Among the other large and flourishing companies in the district about Hammondsport, N. Y., may be mentioned the Germania. Wine Cellars, producers of the “Grand Imperial" champagne; the New Hammondsport Wine Company, the Rowalet Wine Company, and the White Top Champagne Company. Among those producing dry and sweet wines, such as Claret, Catawba, Port, &c., are the Columbia Wine Company, the Taylor Winery, and the Vine City Wine Cellars, all at Hammondsport, N. Y., and Naples Valley Wine Cellars, at Naples, N. Y.

The Chautauqua district, in Western New York, with its 25,000 acres of vineyards, yields a large output, both of wines and grape juice. The largest cellars in the district are ihose of the Ryckman Wine Company, at Brockton, and the Randall Fruit Juice Company, at Ripley, N. Y. In the same belt are the Lake View Wine Co. and Grimshaw Bros., of Erie, Pa.

There is a large acreage of vineyards and a number of wine cellars in Northern Ohio. The M. Hommel Wine Company, of Sandusky, manufactures champagnes and still wines. The Lenk Wine Company, of Toledo, O., is well known for its Lake Erie Island wines.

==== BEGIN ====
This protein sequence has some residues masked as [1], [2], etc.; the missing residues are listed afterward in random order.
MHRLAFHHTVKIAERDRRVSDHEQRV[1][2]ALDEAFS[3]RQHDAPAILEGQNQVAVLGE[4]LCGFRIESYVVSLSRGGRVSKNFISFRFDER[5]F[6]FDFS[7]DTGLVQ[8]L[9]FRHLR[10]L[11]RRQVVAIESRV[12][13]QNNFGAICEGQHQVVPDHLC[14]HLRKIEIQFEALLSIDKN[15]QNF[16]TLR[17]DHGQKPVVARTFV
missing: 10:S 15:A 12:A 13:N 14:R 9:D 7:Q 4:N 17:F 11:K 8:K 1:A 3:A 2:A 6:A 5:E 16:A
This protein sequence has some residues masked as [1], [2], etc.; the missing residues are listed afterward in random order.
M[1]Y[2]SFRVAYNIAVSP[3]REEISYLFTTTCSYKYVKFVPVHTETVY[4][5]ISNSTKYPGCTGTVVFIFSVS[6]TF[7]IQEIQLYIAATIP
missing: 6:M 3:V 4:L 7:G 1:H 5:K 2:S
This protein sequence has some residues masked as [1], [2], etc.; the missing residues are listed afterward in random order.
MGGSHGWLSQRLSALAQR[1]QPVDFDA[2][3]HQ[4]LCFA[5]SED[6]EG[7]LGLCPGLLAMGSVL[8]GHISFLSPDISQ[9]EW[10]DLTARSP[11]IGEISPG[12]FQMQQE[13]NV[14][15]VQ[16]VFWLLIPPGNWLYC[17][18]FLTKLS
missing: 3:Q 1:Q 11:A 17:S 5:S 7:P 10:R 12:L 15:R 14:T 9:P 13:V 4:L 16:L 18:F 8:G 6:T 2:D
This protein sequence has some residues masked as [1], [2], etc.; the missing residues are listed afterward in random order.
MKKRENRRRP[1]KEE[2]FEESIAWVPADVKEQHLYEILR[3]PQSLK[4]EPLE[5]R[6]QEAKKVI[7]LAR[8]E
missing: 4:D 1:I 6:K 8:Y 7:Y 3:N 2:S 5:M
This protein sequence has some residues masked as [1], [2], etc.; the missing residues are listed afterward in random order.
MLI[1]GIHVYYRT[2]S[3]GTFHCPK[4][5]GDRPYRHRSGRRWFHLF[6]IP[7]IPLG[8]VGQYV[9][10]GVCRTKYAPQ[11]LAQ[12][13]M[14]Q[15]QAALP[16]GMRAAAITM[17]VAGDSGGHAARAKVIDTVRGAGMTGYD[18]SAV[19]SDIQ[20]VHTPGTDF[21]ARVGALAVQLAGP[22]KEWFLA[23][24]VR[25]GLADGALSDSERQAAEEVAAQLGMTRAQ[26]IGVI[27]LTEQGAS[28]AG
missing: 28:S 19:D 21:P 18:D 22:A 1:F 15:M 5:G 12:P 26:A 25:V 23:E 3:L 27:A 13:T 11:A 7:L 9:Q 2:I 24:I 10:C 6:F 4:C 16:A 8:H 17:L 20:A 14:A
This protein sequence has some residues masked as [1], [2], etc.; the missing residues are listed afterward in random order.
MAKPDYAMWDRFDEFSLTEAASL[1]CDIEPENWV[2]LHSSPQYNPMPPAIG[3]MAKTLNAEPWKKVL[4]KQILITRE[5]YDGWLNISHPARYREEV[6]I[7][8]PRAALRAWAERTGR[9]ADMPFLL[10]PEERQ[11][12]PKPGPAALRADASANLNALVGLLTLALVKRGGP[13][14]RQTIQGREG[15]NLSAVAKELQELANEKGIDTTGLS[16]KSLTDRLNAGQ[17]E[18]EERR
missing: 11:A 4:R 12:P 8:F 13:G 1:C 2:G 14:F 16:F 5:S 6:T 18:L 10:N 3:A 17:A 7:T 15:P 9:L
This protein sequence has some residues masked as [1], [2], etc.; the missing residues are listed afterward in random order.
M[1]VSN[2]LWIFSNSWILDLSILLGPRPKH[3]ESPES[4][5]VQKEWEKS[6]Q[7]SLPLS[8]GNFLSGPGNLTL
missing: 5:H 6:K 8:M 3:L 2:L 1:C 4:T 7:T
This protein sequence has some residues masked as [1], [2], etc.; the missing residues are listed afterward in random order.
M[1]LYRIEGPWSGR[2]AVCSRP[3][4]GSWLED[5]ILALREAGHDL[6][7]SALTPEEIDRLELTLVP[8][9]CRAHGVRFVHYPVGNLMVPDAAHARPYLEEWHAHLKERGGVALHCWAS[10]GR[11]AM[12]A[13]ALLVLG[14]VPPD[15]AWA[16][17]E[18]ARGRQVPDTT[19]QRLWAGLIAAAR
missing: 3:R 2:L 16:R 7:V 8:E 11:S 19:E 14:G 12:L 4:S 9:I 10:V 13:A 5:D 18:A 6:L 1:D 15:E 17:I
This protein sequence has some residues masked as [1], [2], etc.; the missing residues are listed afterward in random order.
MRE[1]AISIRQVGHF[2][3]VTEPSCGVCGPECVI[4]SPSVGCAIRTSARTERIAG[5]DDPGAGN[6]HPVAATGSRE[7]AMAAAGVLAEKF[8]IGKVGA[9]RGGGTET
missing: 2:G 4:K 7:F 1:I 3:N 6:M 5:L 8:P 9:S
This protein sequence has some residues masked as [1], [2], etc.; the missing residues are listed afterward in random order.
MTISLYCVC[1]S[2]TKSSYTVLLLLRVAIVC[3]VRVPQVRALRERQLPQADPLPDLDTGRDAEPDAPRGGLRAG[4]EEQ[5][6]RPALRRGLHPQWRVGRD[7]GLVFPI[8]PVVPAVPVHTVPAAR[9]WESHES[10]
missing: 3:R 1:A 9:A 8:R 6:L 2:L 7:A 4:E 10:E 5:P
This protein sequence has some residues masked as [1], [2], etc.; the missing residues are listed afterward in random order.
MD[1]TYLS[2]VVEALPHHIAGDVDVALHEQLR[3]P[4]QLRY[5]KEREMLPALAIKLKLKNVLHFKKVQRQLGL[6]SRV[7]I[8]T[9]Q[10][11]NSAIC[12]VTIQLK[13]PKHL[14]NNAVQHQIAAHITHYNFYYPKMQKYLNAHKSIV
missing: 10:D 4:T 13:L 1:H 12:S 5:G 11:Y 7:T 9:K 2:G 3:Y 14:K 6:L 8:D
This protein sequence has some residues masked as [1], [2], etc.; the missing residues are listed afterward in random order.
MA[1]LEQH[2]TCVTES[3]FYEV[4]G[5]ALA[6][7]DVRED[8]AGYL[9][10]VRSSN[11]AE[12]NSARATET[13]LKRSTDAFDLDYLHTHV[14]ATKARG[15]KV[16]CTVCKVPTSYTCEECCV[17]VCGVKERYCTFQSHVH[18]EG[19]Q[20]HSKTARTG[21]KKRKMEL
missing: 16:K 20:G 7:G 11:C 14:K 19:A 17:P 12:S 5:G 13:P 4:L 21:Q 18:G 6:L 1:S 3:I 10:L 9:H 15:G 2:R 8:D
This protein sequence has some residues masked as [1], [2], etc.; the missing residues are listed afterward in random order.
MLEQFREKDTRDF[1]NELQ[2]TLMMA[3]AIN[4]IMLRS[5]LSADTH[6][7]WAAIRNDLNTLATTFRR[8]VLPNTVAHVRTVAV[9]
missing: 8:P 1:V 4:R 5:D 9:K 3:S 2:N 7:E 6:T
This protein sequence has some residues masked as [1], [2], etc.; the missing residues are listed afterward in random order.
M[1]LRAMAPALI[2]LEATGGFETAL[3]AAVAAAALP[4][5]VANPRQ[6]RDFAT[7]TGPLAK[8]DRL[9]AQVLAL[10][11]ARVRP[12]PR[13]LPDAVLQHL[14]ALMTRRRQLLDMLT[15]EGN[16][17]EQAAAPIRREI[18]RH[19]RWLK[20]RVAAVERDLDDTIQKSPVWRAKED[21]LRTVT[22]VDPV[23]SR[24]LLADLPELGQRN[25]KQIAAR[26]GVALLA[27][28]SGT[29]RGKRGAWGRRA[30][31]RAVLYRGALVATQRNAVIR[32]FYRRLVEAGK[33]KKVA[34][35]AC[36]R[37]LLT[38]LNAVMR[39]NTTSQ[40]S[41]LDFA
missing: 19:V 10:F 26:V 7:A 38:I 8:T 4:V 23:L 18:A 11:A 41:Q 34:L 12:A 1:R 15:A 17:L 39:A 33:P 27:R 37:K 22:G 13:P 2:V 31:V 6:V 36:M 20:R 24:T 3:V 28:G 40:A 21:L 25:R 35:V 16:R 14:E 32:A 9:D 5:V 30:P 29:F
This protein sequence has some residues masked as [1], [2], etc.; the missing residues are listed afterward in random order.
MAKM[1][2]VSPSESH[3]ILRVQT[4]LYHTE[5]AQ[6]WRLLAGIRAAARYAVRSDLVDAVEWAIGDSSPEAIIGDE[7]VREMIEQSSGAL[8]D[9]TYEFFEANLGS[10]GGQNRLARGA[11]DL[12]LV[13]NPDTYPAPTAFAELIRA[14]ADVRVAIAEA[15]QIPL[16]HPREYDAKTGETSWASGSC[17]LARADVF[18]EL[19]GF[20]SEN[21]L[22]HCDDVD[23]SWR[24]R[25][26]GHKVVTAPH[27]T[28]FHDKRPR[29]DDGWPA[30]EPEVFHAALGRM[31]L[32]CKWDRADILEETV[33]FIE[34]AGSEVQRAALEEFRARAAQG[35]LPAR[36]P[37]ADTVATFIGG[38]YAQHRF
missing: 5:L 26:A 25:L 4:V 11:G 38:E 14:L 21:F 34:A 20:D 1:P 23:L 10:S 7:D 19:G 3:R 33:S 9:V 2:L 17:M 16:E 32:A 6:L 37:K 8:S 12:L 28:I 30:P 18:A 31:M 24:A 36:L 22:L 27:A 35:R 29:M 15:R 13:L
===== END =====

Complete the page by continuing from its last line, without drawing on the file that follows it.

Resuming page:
CALIFORNIA VINEYARDS AND WINERIES. California is the banner State of the Union in the area of its vineyards, in the number of its wineries, and in the output of wines and brandies. This great State, with its vast stretch of over 100 miles along the Pacific Coast, and with its great variety of soils and climate, is splendidly adapted to grape culture. In California all the well-known wine grapes from the Old World flourish and reach perfection.

The wine industry in California has had a steady, and at times a rapid, growth during the last ten years. In that time the output of wines and brandies has about doubled. Thus, the yield in 1894 was about 18,000,000 gallons of dry and sweet wines, and 1,754,000 gallons of brandy. In 1904 the production was about 30,000,000 gallons of wines, and 4,420,000 gallons of brandy. Naturally the handling and crushing of grapes in many places in California is carried on on a large scale. There are machines that stem and crush 300 tons of grapes a day, and the biggest tanks hold from 40,000 to 50,000 gallons of wine.